By Cody Shepard
EAST BRIDGEWATER — A state representative from Abington disclosed in a cable access interview that she was abused as a teenager – to the point she almost died.
Rep. Alyson Sullivan, elected last November to the 7th Plymouth District, representing Abington, Whitman and parts of East Bridgewater, publicly disclosed her personal domestic violence story for the first time in an interview on East Bridgewater Community Access Media released this week.
“This is going to be the first time that I’m publicly speaking on it,” she said. ”… I didn’t speak on it during the campaign, because that’s not what I wanted to run on. But I do want to bring awareness to domestic violence, domestic violence survivors, sexual assault survivors that it can happen to anybody.”
Sullivan was interviewed by East Bridgewater Police Chief and
Sullivan described how she grew up in a “great” and supportive household, where her mother and father had a very loving relationship. But she said she began dating an older man in high school.
“Unfortunately, at the end of my sophomore year, I met the man who would eventually become my abuser,” she said. “I was about 15 years old when I met him and it wasn’t until right before my 21st birthday that I was able to detach myself from him. I say detach, it’s because for so many years I thought I was in love with this man, that this man loved me and that he cared about me. It was just a cycle of abuse that started to escalate even more than what you would just think as cute and protecting.”
The newly elected state representative said it began as emotional and mental abuse, but escalated to physical abuse.
“I’m lucky to be here today sitting in front of you, that’s how severe it got,” she said.
Sullivan said the man, whose name was not disclosed during the interview, was “very protective” of her, telling her he didn’t like when she wrote certain clothing or hung out with certain friends. But he then became abusive over the years, she said.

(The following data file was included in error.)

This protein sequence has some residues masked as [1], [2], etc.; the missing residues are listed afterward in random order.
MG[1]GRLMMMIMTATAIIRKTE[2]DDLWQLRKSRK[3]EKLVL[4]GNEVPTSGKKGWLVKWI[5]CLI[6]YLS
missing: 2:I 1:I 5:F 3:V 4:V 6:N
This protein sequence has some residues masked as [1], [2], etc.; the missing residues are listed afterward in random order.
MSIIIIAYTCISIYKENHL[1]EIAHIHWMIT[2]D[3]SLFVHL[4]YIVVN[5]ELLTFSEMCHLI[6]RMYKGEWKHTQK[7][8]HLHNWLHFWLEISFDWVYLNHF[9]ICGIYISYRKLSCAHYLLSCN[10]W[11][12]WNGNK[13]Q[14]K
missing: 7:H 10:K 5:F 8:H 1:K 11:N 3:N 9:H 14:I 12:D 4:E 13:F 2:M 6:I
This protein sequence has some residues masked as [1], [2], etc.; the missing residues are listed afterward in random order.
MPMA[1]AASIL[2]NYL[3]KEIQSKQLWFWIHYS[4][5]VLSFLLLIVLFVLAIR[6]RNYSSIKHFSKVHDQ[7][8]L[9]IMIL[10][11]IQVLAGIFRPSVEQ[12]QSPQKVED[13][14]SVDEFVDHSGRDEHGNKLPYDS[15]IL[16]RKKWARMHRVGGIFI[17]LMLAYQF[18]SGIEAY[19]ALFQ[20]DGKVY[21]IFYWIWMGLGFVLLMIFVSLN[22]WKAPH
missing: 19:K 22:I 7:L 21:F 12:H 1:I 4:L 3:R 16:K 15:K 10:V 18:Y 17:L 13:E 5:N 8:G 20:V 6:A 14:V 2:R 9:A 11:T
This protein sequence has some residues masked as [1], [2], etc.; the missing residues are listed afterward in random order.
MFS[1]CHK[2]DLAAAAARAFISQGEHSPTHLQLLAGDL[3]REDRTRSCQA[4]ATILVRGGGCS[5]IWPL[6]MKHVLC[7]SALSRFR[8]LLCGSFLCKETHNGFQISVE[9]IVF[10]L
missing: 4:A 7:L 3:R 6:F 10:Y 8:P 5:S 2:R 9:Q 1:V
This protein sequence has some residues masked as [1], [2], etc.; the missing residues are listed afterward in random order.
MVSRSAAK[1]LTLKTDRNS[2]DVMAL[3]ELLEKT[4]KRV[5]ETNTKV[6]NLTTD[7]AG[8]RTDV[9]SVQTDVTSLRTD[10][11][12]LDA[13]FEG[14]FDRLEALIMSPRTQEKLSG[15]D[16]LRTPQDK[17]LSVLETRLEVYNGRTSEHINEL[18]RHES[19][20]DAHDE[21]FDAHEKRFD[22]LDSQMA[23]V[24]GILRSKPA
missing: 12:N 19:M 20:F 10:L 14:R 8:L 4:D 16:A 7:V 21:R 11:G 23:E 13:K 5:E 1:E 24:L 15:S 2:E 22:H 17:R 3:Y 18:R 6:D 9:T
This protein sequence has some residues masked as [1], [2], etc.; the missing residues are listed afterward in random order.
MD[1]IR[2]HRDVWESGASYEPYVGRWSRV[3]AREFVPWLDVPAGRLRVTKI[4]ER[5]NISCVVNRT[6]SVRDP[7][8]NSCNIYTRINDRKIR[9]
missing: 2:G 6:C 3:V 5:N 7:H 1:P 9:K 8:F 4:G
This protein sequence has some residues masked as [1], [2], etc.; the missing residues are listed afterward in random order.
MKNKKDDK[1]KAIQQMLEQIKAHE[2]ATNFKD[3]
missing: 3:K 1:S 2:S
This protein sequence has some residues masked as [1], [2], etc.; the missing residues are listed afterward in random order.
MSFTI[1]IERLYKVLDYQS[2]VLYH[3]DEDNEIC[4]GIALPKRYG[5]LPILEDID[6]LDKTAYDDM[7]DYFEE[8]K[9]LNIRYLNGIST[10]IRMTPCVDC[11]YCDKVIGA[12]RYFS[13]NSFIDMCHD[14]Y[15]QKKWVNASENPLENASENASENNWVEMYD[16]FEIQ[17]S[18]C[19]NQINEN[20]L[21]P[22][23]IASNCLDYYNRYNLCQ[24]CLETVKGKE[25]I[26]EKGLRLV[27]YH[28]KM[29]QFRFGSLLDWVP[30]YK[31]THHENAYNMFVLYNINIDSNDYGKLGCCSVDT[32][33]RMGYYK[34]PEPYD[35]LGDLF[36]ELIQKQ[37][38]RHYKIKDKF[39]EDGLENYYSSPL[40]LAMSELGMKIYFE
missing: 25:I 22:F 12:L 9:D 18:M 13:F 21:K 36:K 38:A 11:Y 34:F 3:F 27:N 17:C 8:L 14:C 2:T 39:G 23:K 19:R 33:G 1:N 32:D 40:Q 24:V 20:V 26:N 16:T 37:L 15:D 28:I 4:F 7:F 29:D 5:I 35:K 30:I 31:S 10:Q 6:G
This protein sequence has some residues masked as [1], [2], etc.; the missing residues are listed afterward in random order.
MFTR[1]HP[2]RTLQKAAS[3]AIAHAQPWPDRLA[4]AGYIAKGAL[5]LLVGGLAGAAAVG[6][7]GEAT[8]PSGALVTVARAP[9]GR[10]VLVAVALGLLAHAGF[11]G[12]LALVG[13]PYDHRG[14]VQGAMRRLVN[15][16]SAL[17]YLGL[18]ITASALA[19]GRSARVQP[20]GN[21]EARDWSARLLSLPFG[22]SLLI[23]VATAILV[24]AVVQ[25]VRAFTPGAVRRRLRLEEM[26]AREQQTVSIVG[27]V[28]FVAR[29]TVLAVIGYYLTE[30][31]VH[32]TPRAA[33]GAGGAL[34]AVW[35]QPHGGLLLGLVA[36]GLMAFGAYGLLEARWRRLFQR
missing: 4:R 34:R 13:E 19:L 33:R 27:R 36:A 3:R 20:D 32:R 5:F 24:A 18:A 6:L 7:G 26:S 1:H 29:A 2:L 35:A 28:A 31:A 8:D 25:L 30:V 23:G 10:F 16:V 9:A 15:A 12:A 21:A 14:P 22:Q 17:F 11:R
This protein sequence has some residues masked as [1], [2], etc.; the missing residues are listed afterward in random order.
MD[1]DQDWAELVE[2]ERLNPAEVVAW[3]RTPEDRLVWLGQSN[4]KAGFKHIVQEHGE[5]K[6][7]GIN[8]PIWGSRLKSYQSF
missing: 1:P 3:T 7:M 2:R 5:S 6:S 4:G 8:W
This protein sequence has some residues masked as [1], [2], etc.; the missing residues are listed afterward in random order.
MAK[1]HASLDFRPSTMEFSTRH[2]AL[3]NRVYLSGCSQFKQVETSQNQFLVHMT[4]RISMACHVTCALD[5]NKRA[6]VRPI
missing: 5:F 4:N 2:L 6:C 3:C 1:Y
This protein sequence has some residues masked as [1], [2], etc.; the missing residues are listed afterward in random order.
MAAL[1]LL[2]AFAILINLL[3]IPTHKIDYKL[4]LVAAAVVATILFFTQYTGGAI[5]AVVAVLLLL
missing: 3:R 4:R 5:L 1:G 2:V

“The first time he struck me, it was a slap and he immediately cried right after. And he said he was so sorry and he wouldn’t do it again,” she said. “By this time, I’m living with him. I’m about 19 years old, I’m living with him. I’m controlled by him.”
The abuse began to escalate, she said. Around Christmas in 2008, Sullivan said the man “almost killed me.” She was planning to attend a work Christmas party with her friends, which he had said she could go to, but Sullivan canceled the credit card her boyfriend had access to. He became angry when he found out, she said. She tried to give him $10 of the $20 her mother gave her for the party, but it “wasn’t good enough.”
“He tried to shove me in the car. In fear of not being able to get out of that car … I had both hands, both legs trying to stop from going in the car,” she said. “My girlfriend at the time, my coworker, she called 911. The police showed up.”
Sullivan said an Abington police detective told her that he could either arrest her boyfriend, arrest her friend for filing a false police report or he would give her friend his phone number so Sullivan could call him when she felt it was safe to do so.
Days later, Sullivan said she went through a “hell-like night,” which eventually led to her boyfriend’s arrest.
“I really thought I was dying. The worst beating I think I have ever received,” she said. “I was strangled to the point where I was passed out. I came to. And I knew that if I continued in this relationship, I’m not going to come out alive.”
That day, she went to the mall with her best friend – with marks on her face, two black eyes, she said – and disclosed everything. She then called the detective who left his number days earlier and her boyfriend was arrested on Jan. 2, 2009.
Through many more months of restraining orders and court appearances, Sullivan said she was able to get the help she needed and break free from her abuser.
Dwyer, who is 18 months older than her sister, said she knew Sullivan’s boyfriend had a bad reputation but didn’t see most of the signs because she was a kid herself at the time.
“The support can really come from anybody,” Dwyer said. “Like a best friend, a police officer, a sibling. It really does take a village to support somebody that’s going through some really traumatic things to get them the help that they need.”
Allen said he hopes Sullivan’s story will lead others in her situation to seek help.
“My hope with this show today is that if there’s someone out there that’s a victim, in a situation like yours, that you reach out, reach out to the governor’s council, reach out to the East Bridgewater Police Department, we have a domestic violence outreach unit,” he said. “Let us know. There are so many resources.”